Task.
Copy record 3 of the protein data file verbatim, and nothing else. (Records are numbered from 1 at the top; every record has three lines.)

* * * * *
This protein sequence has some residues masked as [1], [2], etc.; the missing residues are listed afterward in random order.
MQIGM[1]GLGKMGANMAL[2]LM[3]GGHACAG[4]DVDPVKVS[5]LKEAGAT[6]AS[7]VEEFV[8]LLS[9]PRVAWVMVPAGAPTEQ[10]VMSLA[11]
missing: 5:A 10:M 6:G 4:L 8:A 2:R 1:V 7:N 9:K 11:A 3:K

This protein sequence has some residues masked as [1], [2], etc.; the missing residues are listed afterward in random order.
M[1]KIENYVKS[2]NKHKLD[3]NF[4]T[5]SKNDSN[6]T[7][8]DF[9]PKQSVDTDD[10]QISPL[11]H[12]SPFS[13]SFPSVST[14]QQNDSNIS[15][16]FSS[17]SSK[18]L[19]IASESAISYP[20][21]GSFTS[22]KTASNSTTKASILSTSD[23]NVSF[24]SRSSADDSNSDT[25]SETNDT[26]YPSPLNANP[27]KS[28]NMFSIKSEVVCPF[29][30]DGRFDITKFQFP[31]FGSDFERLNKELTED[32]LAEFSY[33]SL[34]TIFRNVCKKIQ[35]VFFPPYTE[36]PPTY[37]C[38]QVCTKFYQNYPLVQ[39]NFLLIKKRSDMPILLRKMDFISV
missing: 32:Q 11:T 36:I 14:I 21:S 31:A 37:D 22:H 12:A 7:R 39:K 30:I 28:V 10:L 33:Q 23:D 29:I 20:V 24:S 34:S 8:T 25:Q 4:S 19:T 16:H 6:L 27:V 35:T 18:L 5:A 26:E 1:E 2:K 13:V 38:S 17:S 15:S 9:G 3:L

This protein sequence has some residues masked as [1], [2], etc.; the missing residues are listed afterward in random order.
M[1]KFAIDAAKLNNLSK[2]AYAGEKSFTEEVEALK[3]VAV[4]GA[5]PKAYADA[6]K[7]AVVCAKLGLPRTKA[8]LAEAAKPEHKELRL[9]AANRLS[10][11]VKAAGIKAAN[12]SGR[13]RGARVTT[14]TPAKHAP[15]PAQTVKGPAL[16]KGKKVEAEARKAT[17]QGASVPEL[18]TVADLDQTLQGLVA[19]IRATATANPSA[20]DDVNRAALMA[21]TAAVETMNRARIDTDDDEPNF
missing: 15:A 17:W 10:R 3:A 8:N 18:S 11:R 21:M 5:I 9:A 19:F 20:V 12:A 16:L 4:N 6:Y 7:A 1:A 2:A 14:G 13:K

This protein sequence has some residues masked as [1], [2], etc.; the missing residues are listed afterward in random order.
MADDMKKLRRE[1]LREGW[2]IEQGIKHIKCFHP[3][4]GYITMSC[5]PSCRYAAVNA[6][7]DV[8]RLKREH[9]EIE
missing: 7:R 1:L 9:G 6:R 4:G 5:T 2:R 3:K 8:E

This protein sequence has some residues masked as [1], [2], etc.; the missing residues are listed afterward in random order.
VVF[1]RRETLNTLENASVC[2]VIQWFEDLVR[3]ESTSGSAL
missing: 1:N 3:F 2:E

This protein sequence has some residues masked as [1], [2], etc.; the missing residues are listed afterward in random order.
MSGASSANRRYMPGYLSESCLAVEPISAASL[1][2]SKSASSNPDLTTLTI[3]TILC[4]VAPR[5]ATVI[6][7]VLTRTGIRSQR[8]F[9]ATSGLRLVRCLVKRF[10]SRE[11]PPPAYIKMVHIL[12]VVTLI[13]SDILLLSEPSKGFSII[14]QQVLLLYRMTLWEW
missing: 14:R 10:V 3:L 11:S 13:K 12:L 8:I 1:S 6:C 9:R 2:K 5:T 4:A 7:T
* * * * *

This protein sequence has some residues masked as [1], [2], etc.; the missing residues are listed afterward in random order.
M[1]KFAIDAAKLNNLSK[2]AYAGEKSFTEEVEALK[3]VAV[4]GA[5]PKAYADA[6]K[7]AVVCAKLGLPRTKA[8]LAEAAKPEHKELRL[9]AANRLS[10][11]VKAAGIKAAN[12]SGR[13]RGARVTT[14]TPAKHAP[15]PAQTVKGPAL[16]KGKKVEAEARKAT[17]QGASVPEL[18]TVADLDQTLQGLVA[19]IRATATANPSA[20]DDVNRAALMA[21]TAAVETMNRARIDTDDDEPNF
missing: 15:A 17:W 10:R 3:A 8:N 18:S 11:R 21:M 5:I 9:A 19:F 20:V 12:A 16:L 4:N 6:Y 7:A 1:A 2:A 14:G 13:K